Florida SpaceX Launch Called Off


A SpaceX rocket launch from Florida was canceled because of a last-minute technical glitch on Tuesday, delaying a cargo run to the International Space Station and a pioneering attempt to fly the discarded booster back to Earth, officials said.

The company, whose full name is Space Exploration Technologies, was on track for a predawn liftoff of its 14th Falcon rocket. The Falcon 9 carries a Dragon cargo ship filled with supplies for the space station, a permanently staffed research laboratory that flies about 260 miles (418 km) above Earth.

Continue Reading Below

But with less than two minutes left on the countdown clock, the launch from Cape Canaveral Air Force Station was called off when a computer detected a possible problem with a piece of equipment in the rocket's upper-stage motor, said NASA launch commentator George Diller.

Technical and weather-related delays are not uncommon.

If the latest problem can be found and fixed, the next launch attempt could come on Friday at 5:09 a.m. EST/1009 GMT, with the freighter reaching the station on Sunday.

Once the Dragon cargo ship is sent on its way to the station, SpaceX intends to use the rocket's discarded 14-story first stage for an unprecedented test. The booster will use leftover fuel to relight some of its engines, breaking its fall back through the atmosphere and positioning itself to touch down on a 300-by-100-foot (91-by-30-meter) platform stationed off Florida's east coast.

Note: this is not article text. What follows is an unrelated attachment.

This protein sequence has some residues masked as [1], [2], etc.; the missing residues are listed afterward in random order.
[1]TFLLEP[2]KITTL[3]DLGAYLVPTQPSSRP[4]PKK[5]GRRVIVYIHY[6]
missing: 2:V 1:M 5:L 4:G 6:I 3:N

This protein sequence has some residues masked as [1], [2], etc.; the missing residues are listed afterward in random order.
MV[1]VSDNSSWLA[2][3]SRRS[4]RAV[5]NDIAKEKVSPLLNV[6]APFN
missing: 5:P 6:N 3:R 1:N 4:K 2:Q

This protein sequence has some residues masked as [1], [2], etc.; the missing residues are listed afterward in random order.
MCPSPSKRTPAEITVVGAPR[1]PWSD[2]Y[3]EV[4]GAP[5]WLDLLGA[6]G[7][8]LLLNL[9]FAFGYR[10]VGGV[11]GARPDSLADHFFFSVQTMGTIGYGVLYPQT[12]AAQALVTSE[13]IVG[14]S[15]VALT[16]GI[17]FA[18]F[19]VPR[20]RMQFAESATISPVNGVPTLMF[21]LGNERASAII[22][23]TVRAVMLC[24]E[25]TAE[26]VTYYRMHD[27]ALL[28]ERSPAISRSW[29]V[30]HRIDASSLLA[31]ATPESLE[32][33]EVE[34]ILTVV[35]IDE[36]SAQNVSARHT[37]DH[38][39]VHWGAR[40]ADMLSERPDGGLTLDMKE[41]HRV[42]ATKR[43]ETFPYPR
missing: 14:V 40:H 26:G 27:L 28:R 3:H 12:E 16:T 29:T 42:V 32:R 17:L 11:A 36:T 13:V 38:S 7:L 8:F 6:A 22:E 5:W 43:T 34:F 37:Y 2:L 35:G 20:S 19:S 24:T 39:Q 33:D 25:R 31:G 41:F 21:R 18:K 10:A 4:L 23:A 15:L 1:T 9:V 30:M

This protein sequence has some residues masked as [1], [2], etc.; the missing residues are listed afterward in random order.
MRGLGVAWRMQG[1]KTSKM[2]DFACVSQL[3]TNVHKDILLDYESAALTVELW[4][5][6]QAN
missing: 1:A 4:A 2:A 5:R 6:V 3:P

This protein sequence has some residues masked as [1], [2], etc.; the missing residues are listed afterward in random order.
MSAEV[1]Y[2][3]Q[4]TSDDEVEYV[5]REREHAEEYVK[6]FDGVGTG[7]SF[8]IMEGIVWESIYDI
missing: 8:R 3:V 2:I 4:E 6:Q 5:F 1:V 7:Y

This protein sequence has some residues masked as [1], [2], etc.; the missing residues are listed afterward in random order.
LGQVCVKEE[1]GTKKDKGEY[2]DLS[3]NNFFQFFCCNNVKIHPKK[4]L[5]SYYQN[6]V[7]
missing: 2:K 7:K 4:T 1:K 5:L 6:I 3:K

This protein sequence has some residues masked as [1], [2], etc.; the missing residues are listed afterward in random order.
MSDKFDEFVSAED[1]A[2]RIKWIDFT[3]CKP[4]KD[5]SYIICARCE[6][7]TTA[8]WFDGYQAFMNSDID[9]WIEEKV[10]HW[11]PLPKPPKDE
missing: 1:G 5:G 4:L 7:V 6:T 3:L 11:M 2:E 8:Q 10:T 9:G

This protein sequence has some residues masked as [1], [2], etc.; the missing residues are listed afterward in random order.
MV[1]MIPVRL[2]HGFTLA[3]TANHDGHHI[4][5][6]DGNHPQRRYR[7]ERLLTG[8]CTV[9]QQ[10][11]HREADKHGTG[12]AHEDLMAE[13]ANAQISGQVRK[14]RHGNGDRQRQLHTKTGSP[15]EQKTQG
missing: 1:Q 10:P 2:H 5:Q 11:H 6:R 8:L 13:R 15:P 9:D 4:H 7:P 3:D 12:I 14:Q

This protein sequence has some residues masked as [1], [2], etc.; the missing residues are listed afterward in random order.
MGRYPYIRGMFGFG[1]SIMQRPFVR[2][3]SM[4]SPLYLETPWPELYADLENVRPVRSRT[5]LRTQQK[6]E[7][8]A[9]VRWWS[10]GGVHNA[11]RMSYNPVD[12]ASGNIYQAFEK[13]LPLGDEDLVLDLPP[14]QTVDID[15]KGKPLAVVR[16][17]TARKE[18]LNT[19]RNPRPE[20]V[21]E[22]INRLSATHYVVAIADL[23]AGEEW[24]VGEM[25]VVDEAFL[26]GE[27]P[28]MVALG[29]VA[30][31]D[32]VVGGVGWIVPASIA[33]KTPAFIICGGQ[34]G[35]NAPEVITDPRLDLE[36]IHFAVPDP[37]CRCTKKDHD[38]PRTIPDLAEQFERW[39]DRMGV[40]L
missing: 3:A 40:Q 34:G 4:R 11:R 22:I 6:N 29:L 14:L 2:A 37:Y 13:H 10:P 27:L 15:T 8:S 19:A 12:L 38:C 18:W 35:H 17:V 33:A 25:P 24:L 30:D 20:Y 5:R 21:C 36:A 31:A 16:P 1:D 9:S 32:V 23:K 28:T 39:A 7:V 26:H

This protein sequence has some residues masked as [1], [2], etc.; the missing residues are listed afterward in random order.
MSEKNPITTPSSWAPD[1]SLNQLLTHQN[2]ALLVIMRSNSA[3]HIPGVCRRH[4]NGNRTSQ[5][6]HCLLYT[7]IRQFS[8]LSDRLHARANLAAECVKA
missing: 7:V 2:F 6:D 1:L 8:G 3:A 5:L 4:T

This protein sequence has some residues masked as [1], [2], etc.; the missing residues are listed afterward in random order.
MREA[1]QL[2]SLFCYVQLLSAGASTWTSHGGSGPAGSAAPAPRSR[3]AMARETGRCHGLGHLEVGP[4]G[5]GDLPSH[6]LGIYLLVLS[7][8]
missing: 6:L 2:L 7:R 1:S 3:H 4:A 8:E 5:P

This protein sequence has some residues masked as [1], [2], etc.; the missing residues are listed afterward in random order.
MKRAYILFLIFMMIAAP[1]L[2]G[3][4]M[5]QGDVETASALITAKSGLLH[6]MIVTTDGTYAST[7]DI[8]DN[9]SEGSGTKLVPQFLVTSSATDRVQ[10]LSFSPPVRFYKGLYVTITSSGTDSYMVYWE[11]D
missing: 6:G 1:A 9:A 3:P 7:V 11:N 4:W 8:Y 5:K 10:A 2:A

If successful, the test will mark a significant step in SpaceX's quest to develop rockets that can be refurbished and re-flown, slashing launch costs.

"This would have an impact on the entire industry," SpaceX Vice President Hans Koenigsmann told reporters.

Founder and Chief Executive Officer Elon Musk previously estimated the chance of a successful landing on the first try at 50 percent. "I pretty much made that up," Musk said in an interview on Reddit a few hours before Tuesday's launch attempt. "I have no idea."

The Dragon capsule is loaded with more than 5,100 pounds (2,313 kg) of food, supplies and equipment. The station, which supports rotating crews of six astronauts and cosmonauts, has a four-to-six-month supply of such necessities, NASA station program manager Mike Suffredini told reporters before Tuesday's launch attempt.

The capsule also holds a fruit fly experiment designed for immune system studies and an instrument to be mounted outside the station to measure clouds and aerosols in Earth's atmosphere.

NASA hired SpaceX, along with Orbital Sciences Corp to fly cargo to the $100 billion station, a project of 15 nations, after the space shuttles were retired in 2011.

Hawthorne, California-based SpaceX already has made five flights to the orbital outpost, including a test flight and four of 12 planned operational missions under its $1.6 billion NASA contract.

The privately owned company had hoped to fly again in December, but delayed the mission after a routine prelaunch firing of the main engines shut down early. That problem has since been resolved, SpaceX said. (Editing by Lisa Von Ahn)